Now, a year later, there is still no sign that global youth culture is growing weary of the Swedish sound.

Of course, the European airwaves have for many years now been saturated with Scandinavian hits, especially in the summer. So, it's not as though this music or the talent behind it just exploded on the scene; more accurately it simply took a few decades to entrench itself into the rhythm of American life.

Indeed, in a recent issue of The New Yorker, Sasha Frere-Jones illuminates that magazine’s readers of the Swedish invasion by asking, “Do you like Swedish pop music? The answer is probably yes, even if you can’t name a single artist born in Sweden.” (The Sound of Sweden)

That’s because evidence of Swedish pop machinations are everywhere, although all of it is easily missed if you don’t know where to look. But dig into the liner notes and you’ll realize that a significant portion of hit songs streaming off that other significant Swedish musical import, SPOTIFY, has as either its origin or primary influence, the aesthetic sensibilities cultivated by a small collection of prolific Stockholm based music producers and songwriters.

 Meanwhile, in other news, and across the world:

Clearly, if the year's top stories are any indication, music may no longer be a catalyst for social change, but it still provides respite from the world's woes and the pressure of daily life.

So how did Sweden come to dominate the zeitgeist? 

In a nutshell: The Beatles broke up; Motown lost ground; Kraftwerk released Autobahn; Blondie got signed; hair bands happened; Kurt Cobain died; the Backstreet Boys had a hit, and the rest is history.

Of course, the last half century of widespread public support and encouragement of music education in the Swedish school system has played no small role as well:

“Sweden actively encourages prospective musicians through its education system... By the time they start school at age seven, kids have learned a great deal about singing and rhythm. Furthermore, many Swedes join choir groups in their teens, regardless of gender or religious affiliation. Sweden boasts the highest number of choirs per capita in the world - a startling 15 percent of Swedes sing in choirs.”  (Why Swedish pop is the best in the world)

In other words, what other countries have done by bolstering educational programs associated with science, technology, engineering, programming and mathematics, Sweden has done with piano lessons, choral groups, contagious melodies and danceable loops.

Fast forward to the present and Stockholm’s Max Martin has now produced more number-one songs than anyone besides Beatles' producer and collaborator, George Martin. And it's certainly no secret to pop fans that the Swedish producer's superlative sonic craftsmanship is one reason why Taylor Swift’s '1989' is the much ballyhooed first certified platinum album of the year. In fact, with the No. 1 debut of Taylor Swift's 'Shake It Off', Max Martin earned his 18th number one hit, placing him in third place among writers with the most leaders in the Billboard Hot 100's 56-year history.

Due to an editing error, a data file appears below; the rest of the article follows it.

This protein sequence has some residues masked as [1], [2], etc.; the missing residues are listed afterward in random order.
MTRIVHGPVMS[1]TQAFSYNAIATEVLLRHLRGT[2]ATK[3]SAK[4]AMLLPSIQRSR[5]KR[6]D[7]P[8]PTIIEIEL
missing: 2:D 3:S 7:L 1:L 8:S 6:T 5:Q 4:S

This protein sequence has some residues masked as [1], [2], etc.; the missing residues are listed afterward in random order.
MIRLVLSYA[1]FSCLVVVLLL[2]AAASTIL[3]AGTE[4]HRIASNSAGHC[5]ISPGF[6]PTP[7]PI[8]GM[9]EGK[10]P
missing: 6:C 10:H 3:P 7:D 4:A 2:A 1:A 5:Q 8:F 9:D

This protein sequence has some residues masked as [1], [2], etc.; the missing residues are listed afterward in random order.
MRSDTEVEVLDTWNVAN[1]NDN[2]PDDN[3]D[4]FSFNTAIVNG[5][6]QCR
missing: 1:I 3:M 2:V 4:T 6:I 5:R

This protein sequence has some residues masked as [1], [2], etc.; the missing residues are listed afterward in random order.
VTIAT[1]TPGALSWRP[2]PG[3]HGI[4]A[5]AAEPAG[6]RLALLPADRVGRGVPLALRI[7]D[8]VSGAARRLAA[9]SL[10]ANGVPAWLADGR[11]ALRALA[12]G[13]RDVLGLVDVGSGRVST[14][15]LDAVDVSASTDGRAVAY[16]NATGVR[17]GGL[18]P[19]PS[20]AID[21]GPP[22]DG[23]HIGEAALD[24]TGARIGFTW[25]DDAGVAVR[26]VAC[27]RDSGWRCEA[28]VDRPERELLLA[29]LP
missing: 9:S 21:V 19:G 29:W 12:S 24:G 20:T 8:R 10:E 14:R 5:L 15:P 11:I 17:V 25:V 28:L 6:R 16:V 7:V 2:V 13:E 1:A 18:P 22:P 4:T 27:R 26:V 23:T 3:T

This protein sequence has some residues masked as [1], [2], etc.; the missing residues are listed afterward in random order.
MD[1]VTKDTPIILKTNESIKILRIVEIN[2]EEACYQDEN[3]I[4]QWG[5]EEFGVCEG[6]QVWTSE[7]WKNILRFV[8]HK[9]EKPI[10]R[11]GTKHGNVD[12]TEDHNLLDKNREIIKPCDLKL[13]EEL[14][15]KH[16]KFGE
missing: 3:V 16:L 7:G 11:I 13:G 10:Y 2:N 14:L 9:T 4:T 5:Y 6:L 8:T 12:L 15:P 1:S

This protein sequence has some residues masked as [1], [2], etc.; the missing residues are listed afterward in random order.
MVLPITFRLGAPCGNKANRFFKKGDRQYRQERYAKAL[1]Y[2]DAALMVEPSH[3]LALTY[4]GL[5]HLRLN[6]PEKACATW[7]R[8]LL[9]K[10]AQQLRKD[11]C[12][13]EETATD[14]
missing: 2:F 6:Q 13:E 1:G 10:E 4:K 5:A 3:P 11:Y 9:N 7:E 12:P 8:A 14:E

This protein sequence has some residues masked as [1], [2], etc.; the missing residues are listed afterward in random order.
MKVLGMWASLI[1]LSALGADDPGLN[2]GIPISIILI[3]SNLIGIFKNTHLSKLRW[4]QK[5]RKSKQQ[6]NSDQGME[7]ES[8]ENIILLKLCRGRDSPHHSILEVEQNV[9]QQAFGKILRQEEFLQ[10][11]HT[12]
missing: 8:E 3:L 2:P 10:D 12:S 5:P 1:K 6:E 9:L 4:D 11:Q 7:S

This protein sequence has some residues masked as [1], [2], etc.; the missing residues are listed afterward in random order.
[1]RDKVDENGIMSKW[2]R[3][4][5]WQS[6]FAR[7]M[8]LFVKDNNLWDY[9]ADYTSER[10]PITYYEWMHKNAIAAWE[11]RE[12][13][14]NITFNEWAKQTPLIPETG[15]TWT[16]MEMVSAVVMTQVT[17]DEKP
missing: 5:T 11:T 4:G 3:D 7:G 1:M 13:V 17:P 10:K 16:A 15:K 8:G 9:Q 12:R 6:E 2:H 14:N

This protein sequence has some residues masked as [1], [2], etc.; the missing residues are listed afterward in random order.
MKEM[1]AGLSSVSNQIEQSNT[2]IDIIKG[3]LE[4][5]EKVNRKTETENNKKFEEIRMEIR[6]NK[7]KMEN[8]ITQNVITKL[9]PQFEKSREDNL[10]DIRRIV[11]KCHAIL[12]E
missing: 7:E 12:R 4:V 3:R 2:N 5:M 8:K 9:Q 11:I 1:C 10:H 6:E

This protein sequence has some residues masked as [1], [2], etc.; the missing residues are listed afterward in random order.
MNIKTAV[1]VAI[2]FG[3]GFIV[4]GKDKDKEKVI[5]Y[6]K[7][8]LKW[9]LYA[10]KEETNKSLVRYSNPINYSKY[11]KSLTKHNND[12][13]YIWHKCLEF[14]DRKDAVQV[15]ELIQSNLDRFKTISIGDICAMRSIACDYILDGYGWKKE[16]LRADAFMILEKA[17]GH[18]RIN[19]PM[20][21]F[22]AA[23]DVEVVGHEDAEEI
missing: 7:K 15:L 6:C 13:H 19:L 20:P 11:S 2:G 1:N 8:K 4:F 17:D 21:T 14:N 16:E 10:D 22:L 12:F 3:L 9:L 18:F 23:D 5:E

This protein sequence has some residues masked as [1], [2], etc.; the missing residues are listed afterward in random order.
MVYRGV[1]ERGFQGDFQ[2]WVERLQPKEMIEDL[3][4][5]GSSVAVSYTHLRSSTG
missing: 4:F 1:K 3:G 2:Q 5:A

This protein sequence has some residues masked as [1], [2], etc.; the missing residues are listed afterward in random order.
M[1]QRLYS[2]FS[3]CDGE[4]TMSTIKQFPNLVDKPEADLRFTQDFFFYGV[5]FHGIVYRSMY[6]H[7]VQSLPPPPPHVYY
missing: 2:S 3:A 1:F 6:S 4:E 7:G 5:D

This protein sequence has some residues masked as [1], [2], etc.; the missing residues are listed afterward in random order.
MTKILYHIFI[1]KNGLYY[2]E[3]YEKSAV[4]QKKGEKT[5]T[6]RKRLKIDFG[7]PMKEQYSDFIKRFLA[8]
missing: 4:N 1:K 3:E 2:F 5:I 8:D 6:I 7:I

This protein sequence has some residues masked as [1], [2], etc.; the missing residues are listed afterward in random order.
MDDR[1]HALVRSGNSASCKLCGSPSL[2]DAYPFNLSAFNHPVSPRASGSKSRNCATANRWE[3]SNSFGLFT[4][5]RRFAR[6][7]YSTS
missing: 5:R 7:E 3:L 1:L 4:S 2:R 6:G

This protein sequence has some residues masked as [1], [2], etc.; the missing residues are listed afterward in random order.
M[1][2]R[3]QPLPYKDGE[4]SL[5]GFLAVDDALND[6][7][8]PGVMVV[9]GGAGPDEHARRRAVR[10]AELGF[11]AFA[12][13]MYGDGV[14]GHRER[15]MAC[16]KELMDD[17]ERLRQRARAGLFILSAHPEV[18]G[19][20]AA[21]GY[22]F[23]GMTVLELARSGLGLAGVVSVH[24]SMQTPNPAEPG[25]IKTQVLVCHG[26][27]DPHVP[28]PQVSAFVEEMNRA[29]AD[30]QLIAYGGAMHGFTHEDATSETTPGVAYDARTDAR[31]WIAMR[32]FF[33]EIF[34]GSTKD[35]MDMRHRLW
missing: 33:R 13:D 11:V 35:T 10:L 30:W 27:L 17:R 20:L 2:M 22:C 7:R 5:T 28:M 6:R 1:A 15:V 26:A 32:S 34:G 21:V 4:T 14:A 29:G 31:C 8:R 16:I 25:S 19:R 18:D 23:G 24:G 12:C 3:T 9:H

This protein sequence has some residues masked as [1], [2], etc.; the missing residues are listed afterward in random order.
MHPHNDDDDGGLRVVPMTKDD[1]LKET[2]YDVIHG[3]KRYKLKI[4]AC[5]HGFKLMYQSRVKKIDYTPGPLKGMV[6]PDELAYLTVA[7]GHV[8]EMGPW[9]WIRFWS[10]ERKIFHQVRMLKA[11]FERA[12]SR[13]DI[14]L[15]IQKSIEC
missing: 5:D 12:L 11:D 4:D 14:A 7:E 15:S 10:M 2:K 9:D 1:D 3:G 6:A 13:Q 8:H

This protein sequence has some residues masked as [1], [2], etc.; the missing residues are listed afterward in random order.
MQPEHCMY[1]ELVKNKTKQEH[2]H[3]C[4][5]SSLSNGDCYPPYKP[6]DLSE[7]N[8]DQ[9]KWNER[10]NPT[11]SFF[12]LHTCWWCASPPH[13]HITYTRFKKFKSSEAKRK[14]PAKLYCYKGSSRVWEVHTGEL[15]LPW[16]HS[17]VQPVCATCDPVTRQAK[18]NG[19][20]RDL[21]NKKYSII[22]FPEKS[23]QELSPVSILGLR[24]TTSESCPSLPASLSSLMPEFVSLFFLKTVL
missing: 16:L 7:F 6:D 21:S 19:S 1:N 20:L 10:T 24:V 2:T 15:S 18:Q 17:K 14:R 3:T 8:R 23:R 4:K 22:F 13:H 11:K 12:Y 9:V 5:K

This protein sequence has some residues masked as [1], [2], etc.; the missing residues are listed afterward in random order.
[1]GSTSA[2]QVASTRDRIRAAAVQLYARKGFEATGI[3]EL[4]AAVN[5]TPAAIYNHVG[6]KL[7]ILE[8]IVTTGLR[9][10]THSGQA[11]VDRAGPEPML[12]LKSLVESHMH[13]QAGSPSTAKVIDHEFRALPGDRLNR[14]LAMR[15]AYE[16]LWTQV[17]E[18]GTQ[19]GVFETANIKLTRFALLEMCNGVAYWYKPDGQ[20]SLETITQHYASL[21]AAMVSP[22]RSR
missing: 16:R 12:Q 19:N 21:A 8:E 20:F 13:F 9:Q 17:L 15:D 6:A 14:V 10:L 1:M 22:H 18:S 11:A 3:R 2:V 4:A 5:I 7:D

Other artists inspired in recent years by Stockholm’s sonic artisans include a Who's Who of MTV stars, among them:

One Direction, Lady Gaga, Britney Spears, Nicki Minaj, Mylène Farmer, Usher, The Backstreet Boys, Pitbull, Madonna, Maroon 5, Bon Jovi, Jennifer Lopez,  Enrique Iglesias, Kelly Clarkson,  Gavin De Graw, Pink, Justin Beiber, Ke$ha, Cyndi Lauper, Daughtry, Ariana Grande and Shakira, to name but a few.

One might even suggest that these entertainers are not simply fans of the Swedish Pop Mafia, but dues paying members of it, or that Stockholm's songwriters are so successful because they are not so much intent on writing pop songs as they are implanting ear worms.

America’s own popular power pop producer, Dr. Luke, who has more than than thirty Top Ten credits to his name, culled in the last decade alone, is himself a disciple of the Swedish pop maestro, Martin. 

As a result, it's quite likely that whether the song is sung by Avril Lavigne at the Budokan or Katy Perry on the beaches of Brooklyn, or whether it was recorded and composed in London or Los Angeles, or by a Nord or a New Yorker, no matter, if it's currently at the top of the 2014 pop charts, then its musical DNA can probably be traced back to Stockholm.

Still not convinced in the power of Swedish Pop? Consider this:

  • 1 Billion in pop music sales
  • Global radio domination
  • The reigning music influence on mainstream popular culture
  • The first platinum selling album of the year

Love it or hate it, it's hard to argue with a hit, much less hundreds of them.

–And that’s why The 2014 Critical Noise Sound of the Year belongs to the ubiquitous sound of SWEDISH POP.

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The Critical Noise Sound of the Year goes to that sound source, event, entity, happening or concept which so effectively produces wide response and reaction, whether intentional or not, such that it stirs collective emotion, inspires discussion, incites action, or otherwise lends itself to cultural analysis and resonates across the globe.

Prior Sound of the Year winners include Pussy Riot (2012), The Cry for Freedom (2011), The Vuvuzela (2010) and Auto-Tune (2009)